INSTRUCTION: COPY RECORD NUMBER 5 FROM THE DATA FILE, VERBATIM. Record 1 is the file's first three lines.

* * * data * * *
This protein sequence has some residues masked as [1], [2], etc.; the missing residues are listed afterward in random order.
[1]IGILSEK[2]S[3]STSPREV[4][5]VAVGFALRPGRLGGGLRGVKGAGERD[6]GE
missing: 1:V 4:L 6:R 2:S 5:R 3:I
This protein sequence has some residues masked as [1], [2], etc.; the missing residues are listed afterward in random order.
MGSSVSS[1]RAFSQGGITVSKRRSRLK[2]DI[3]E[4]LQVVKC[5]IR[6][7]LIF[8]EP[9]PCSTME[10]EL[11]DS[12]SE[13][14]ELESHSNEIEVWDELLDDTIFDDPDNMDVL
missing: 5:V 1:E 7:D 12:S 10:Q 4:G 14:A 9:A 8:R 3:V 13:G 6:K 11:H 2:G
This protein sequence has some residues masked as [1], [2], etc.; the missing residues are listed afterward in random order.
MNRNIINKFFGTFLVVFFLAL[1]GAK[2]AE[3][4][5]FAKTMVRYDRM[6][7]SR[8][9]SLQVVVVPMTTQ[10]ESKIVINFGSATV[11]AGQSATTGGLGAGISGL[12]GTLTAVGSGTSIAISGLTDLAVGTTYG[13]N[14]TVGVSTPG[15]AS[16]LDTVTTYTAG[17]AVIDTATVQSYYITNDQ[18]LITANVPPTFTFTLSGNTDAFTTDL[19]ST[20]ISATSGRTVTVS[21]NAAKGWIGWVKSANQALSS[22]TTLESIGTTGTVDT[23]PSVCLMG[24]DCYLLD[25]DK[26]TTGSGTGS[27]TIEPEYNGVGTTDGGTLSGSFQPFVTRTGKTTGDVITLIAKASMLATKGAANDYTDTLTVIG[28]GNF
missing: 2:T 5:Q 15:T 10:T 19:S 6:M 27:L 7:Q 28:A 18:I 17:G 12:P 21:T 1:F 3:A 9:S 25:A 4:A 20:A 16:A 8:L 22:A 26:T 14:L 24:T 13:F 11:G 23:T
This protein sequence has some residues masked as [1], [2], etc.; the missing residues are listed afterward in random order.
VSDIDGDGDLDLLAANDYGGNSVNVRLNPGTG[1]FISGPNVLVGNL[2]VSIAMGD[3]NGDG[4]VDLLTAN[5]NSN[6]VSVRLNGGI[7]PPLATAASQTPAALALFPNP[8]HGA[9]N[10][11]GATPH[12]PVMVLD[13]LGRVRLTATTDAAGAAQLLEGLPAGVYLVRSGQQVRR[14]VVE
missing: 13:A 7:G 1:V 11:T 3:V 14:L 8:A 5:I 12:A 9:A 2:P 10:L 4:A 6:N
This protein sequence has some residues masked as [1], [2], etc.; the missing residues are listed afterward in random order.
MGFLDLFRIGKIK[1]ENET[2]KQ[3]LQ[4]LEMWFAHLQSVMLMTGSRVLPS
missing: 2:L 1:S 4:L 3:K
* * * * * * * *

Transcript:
This protein sequence has some residues masked as [1], [2], etc.; the missing residues are listed afterward in random order.
MGFLDLFRIGKIK[1]ENET[2]KQ[3]LQ[4]LEMWFAHLQSVMLMTGSRVLPS
missing: 2:L 1:S 4:L 3:K